Ghana needs to fix its overcrowded prisons and protect LGBTIs

Amnesty International warns of an "insidious and creeping trend undermining human rights which has come from governments deliberately attacking, under funding or neglecting institutions that have been set up to help protect our rights.”

Ghana needs to fix its overcrowded prisons, and offer protection for all sexual orientations and genders, Amnesty International says.

Speaking at the Amnesty International annual report for 2015, Ghana director Lawrence Amesu said the organisation was concerned about overcrowding in prisons and the discrimination of lesbian, gay, bisexual, transgender and intersex people in Ghana.

“Consensual same-sex conduct between men remained a criminal offence and many LGBTI people faced discrimination, violence and police harassment,” Amesu said.

Amnesty also reported there was “excessive use of force” by police in demonstrations and mass evictions.

The annual report pointed to the September Let My Vote Count demonstration in Accra, where police fired tear gas and used batons to disperse demonstrators taking part in a peaceful demonstration, after failing to agree on a route for the march.

"The nation is in an election year and the people will as usual continue to cherish and maintain peace, [but] we have noted recently of people who were killed by the police," he said.

Amesu said Ghana police are professional but "we think crowd management and mob management will be very important this year. We would like to encourage the police and the security agencies to continue to exhibit a high level of professionalism in crowd and mob situations to avoid any blood shed during the elections."

The Annual Report also noted that in October 2015, the UN Special Rapporteur on torture visited Ghana to follow up on the recommendations he had made following his 2013 visit.

The report noted that while some progress had been made, there were concerns that the police and intelligence services continued to use torture and other ill-treatment, and said there was a lack of due diligence and urgency shown by oversight mechanisms in investigating allegations of torture or other ill-treatment.

Overcrowding in prison needed to be addressed as well as poor sanitation and inadequate nutrition, Amesu said.

Responding to this call, Deputy Director of Prisons Sylvester Rabbles said he welcomed the work of Amnesty International, and its previous report, which was damning of the prison service, had led the prison service to improve conditions.

He said prisons were continuing to make progress, and there was a ten year plan to improve conditions.

Rabbles said the Government had committed 50 million cedi to put up another prison to deal with the overcrowding in the current prisons.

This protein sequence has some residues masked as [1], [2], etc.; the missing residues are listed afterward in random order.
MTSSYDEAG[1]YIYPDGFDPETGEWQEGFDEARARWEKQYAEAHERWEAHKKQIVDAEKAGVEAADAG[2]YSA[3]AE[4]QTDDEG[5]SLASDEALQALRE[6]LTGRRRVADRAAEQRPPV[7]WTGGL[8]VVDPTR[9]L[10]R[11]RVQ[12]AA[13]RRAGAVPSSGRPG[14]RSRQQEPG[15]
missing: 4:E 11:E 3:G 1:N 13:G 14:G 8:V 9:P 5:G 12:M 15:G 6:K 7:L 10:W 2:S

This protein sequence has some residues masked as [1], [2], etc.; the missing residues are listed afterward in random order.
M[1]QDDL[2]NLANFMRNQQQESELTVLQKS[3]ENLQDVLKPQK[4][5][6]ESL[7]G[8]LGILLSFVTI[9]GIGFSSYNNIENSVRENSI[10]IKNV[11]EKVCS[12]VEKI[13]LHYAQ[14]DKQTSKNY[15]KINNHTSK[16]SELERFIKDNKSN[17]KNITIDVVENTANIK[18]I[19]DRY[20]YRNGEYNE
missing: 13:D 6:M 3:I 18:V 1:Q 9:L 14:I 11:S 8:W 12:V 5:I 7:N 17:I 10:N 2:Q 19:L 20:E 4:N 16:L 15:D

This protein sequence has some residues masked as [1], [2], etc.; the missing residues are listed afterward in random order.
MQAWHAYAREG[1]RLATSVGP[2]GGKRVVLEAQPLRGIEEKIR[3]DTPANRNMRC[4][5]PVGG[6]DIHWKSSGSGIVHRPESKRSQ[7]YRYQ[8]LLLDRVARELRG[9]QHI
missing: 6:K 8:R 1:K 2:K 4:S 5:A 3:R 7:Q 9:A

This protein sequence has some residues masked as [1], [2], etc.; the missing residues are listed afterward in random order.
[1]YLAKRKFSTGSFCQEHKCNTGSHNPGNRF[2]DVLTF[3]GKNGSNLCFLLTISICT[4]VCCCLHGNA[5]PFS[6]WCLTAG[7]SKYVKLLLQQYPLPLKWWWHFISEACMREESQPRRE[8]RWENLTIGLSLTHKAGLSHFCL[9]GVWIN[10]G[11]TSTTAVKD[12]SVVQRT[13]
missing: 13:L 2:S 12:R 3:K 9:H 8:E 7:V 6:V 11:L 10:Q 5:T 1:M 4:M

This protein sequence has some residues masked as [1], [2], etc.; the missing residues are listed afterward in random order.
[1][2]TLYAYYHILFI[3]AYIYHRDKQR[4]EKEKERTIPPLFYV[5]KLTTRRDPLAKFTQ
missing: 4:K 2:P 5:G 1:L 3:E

Rabbles said embassies in Ghana had offered support to improve conditions, but they need everyone on board.

"The prison is the potential home of everyone, no body can tell. Let us keep the prisons as we would want to come and enjoy it when we get there."

Also in the report was concerns about the several hundred women accused of witchcraft and banished to live in isolated camps with minimal access to health care, education, sanitation and other services.

While the government, in collaboration with traditional leaders and civil society, shut down the Bonyasi witch camp in December 2014, and announced it would close others, some camps remained open, Amesu said.

Ghana was not the only country Amnesty looked at - it covered human rights issues through the world, with no country exempt from scrutiny.

Amnesty found many governments have broken international law and are deliberately undermining institutions meant to protect people’s rights.

Through the report, Amnesty International warned of an "insidious and creeping trend undermining human rights which has come from governments deliberately attacking, under funding or neglecting institutions that have been set up to help protect our rights.”

Amnesty International has documented how many governments have brazenly broken international law in 2015 in their national contexts: more than 122 states tortured or otherwise ill-treated people and 30 or more illegally forced refugees to return to countries where they would be in danger. In at least 19 countries, war crimes or other violations of the “laws of war” were committed by governments or armed groups.

The plight of refugees and migrants has been detailed through the report, and it states the bloodshed and atrocities of Africa's conflict zones played a major role in fueling and sustaining a global refugee crisis, causing millions of women, men and children to flee from their homes in “grueling, risky and often fatal bids” to reach safety in their own country or elsewhere.


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